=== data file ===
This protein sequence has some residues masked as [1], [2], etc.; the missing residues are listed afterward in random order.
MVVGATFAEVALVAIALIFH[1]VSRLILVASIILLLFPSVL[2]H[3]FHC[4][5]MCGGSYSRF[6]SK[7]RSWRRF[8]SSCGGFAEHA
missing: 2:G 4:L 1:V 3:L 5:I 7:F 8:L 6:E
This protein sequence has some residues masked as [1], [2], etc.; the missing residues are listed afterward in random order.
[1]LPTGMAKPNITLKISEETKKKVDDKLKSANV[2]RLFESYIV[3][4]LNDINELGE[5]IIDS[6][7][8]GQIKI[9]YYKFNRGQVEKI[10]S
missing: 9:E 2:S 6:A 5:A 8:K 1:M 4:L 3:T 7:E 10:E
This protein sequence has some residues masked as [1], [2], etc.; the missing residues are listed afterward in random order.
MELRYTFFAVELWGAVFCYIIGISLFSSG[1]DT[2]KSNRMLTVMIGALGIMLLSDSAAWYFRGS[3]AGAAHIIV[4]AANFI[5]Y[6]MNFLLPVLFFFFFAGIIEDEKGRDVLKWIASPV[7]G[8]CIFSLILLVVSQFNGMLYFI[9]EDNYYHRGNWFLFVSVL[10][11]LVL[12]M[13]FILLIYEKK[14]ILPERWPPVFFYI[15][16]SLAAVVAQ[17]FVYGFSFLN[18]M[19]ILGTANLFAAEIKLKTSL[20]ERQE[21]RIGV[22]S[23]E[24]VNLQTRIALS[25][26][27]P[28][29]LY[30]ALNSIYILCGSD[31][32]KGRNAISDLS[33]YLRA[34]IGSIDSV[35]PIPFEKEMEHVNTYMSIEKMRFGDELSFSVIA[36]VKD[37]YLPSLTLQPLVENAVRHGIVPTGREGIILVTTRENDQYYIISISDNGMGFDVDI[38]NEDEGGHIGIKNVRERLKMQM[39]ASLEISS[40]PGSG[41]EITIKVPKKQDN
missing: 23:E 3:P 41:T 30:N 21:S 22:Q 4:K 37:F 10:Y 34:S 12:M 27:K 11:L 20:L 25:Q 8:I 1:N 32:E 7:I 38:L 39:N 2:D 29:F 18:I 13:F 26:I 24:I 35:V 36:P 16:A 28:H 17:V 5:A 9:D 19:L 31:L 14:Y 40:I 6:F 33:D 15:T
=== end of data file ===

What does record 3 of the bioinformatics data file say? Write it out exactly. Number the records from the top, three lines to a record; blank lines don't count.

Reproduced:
This protein sequence has some residues masked as [1], [2], etc.; the missing residues are listed afterward in random order.
MELRYTFFAVELWGAVFCYIIGISLFSSG[1]DT[2]KSNRMLTVMIGALGIMLLSDSAAWYFRGS[3]AGAAHIIV[4]AANFI[5]Y[6]MNFLLPVLFFFFFAGIIEDEKGRDVLKWIASPV[7]G[8]CIFSLILLVVSQFNGMLYFI[9]EDNYYHRGNWFLFVSVL[10][11]LVL[12]M[13]FILLIYEKK[14]ILPERWPPVFFYI[15][16]SLAAVVAQ[17]FVYGFSFLN[18]M[19]ILGTANLFAAEIKLKTSL[20]ERQE[21]RIGV[22]S[23]E[24]VNLQTRIALS[25][26][27]P[28][29]LY[30]ALNSIYILCGSD[31][32]KGRNAISDLS[33]YLRA[34]IGSIDSV[35]PIPFEKEMEHVNTYMSIEKMRFGDELSFSVIA[36]VKD[37]YLPSLTLQPLVENAVRHGIVPTGREGIILVTTRENDQYYIISISDNGMGFDVDI[38]NEDEGGHIGIKNVRERLKMQM[39]ASLEISS[40]PGSG[41]EITIKVPKKQDN
missing: 23:E 3:P 41:T 30:N 21:S 22:Q 4:K 37:F 10:Y 34:S 12:M 27:K 11:L 20:L 25:Q 8:I 1:N 32:E 7:I 38:L 39:N 2:D 29:F 18:I 13:F 26:I 24:I 35:V 36:P 16:A 28:H 17:V 5:A 9:D 19:L 31:L 14:Y 40:I 6:F 33:D 15:T